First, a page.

Review copy was received from Publisher. This does not affect my opinion of the book or the content of my review.
Unspeakable Things by Jess Lourey
Narrator: Caitlin Kelly
Published by Brilliance Audio on January 1, 2020
Genres: Mystery, Thriller, Historical Fiction
Length: 8 hours, 34 minutes
Cassie McDowell’s life in 1980s Minnesota seems perfectly wholesome. She lives on a farm, loves school, and has a crush on the nicest boy in class. Yes, there are her parents’ strange parties and their parade of deviant guests, but she’s grown accustomed to them.
All that changes when someone comes hunting in Lilydale.
One by one, local boys go missing. One by one, they return changed—violent, moody, and withdrawn. What happened to them becomes the stuff of shocking rumors. The accusations of who’s responsible grow just as wild, and dangerous town secrets start to surface. Then Cassie’s own sister undergoes the dark change. If she is to survive, Cassie must find her way in an adult world where every sin is justified, and only the truth is unforgivable.
I have been on a kick with mystery/ thrillers lately. Unspeakable Things is set in Minnesota in the 1980s. I lived in Minnesota for many years and I know the rural country where the story is set. I lived nearby during the same time period actually, but some things felt much older, more like the 1960s.
I enjoyed the historical aspects, even the rural aspects since I grew up in a rural community and rode the bus to school. I loved hearing about the kinds of food they ate, the shows on tv, songs on the radio, and movies in the theater. It was very nostalgic for me.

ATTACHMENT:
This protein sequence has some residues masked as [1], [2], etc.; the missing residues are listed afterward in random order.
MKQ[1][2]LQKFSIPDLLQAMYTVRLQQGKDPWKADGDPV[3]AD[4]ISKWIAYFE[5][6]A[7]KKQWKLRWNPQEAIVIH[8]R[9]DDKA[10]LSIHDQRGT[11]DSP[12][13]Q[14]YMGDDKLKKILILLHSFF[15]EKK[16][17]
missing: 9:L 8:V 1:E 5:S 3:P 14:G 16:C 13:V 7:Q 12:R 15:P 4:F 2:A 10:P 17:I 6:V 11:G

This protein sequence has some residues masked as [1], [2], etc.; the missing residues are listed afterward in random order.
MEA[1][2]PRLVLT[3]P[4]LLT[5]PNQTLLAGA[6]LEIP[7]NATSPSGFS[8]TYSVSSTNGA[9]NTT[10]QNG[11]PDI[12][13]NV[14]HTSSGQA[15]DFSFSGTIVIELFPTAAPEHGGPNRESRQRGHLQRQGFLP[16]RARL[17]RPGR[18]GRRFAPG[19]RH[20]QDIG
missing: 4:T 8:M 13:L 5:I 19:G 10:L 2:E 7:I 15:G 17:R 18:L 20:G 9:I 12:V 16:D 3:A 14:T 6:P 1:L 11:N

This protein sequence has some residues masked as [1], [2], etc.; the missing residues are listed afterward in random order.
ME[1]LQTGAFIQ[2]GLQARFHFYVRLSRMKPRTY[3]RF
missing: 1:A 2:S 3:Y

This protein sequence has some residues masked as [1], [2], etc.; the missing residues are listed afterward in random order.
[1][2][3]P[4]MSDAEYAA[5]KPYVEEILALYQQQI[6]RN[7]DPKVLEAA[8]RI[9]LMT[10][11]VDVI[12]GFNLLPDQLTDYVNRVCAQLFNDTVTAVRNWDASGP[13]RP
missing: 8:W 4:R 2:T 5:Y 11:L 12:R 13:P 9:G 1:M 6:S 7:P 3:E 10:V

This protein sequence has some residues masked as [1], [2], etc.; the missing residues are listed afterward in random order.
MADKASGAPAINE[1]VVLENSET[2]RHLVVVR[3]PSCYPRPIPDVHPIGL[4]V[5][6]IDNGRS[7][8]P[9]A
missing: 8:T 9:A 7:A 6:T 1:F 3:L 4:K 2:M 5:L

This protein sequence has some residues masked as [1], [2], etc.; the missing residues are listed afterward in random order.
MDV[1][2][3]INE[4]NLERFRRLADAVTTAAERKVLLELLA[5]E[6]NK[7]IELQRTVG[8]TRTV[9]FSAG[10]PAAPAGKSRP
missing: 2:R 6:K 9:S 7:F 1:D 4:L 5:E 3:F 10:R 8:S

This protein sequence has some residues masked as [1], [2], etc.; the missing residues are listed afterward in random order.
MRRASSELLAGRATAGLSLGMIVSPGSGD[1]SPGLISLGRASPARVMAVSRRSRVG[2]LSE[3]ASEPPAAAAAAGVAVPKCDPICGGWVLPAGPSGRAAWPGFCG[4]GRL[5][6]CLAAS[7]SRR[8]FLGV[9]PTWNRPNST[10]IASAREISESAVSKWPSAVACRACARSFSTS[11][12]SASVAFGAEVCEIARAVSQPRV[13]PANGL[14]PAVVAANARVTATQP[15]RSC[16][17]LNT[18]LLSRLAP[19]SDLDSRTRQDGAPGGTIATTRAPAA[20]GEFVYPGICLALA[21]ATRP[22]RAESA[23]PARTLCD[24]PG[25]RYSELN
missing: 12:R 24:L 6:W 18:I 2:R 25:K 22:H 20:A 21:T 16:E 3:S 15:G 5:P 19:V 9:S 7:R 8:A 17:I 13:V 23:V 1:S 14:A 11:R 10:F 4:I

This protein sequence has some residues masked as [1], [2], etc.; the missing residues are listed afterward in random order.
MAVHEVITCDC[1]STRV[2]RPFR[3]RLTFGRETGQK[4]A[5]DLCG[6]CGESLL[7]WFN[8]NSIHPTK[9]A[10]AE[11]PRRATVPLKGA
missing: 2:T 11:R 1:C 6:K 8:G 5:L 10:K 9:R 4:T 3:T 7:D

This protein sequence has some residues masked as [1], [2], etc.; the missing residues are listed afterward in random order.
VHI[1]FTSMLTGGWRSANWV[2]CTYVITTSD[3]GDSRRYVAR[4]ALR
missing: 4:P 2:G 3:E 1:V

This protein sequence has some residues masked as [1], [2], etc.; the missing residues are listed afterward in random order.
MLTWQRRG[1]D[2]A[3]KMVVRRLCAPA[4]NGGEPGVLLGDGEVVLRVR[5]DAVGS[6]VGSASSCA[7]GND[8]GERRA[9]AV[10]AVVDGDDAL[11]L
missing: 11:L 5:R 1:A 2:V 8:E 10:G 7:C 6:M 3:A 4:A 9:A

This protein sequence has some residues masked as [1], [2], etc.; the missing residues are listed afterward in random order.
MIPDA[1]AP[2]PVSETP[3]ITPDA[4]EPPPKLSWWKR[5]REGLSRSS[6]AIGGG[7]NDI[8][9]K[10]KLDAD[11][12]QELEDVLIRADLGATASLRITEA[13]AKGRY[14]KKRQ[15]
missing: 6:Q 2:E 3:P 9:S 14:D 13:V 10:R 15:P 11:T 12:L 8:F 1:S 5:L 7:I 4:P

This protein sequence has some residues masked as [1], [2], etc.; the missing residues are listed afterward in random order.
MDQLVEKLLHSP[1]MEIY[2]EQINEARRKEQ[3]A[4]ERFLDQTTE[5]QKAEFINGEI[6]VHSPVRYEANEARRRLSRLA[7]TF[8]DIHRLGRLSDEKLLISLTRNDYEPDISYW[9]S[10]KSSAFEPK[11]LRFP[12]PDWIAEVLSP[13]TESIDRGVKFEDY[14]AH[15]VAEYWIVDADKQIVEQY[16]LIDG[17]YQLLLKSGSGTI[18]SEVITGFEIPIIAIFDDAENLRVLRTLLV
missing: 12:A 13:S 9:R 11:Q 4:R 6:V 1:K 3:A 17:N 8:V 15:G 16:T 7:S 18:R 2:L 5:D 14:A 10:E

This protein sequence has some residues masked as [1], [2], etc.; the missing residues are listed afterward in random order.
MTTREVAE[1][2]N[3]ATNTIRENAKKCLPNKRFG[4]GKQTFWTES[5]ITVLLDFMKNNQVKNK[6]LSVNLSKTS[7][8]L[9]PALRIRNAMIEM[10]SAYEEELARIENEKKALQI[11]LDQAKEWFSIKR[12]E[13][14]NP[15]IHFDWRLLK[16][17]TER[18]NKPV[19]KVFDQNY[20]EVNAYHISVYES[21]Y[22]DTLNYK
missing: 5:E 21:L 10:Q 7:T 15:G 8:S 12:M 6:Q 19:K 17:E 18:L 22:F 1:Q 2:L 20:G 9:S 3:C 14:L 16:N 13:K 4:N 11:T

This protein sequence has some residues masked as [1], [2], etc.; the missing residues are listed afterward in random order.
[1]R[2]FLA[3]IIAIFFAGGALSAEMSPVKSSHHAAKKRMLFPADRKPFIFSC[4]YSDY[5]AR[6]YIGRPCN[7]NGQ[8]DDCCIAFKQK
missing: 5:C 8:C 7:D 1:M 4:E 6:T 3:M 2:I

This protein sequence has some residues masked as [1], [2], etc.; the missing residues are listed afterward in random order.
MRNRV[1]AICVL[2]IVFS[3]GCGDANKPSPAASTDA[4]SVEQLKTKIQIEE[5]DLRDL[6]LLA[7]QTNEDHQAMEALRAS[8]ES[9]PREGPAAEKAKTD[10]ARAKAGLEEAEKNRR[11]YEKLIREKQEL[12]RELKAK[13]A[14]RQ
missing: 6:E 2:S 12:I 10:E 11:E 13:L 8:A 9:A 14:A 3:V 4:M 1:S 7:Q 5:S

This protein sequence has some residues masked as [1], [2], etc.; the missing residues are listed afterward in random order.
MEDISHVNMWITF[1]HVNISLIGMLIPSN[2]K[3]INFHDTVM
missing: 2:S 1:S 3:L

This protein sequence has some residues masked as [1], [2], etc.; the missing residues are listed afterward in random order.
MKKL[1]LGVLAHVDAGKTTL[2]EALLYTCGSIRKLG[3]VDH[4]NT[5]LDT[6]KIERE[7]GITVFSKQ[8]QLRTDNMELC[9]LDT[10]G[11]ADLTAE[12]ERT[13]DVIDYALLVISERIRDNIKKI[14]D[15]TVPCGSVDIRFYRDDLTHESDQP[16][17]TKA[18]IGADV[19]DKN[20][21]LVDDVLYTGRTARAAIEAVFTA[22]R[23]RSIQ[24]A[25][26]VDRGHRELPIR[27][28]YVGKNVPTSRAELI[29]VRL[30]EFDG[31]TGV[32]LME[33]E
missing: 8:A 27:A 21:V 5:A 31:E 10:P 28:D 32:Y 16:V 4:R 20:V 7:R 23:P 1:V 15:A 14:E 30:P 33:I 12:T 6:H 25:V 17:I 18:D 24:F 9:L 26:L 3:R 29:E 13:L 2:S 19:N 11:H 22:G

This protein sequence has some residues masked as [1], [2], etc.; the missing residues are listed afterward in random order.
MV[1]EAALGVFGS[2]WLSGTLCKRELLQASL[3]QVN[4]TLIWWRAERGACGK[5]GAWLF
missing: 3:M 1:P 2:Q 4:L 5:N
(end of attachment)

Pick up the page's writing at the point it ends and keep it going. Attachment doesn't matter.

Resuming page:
The person telling us the story is a 12 year old girl, the younger of two sisters, Cassie. She is a smart girl, doing well in school but she lives in a precarious situation. The whole family has to walk on eggshells around the father’s moods. The mother is a teacher and provides most of the income. The father is an artist. They also live on a farm and have a garden and chickens to help with food. The parents pride themselves on both having masters’ degrees and the house is full of books.
Cassie, for all her book smarts and efforts to stay under the radar with her father, is a little daring. She does a few things which scare me as they put her at a great risk. I was on edge the entire book waiting for all the bad things to happen. And they do happen. At the end, I wasn’t exactly certain of everything which did happen. Luckily, I was checking on Goodreads and found out there is an epilogue on the author’s website. If you need more definitive closure, you will want to read the epilogue.
Nearly all of the story is a young girl’s voice and this narration felt appropriate. I don’t think I have heard this narrator before but she was clear and easy to hear. I did listen a bit more slowly than usual at 1.25x speed.
Listen to a clip:
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- Sunday Post – 18 October 2020 @kimbacaffeinate @readingreality @Tynga - October 18, 2020
Reading this book contributed to these challenges:
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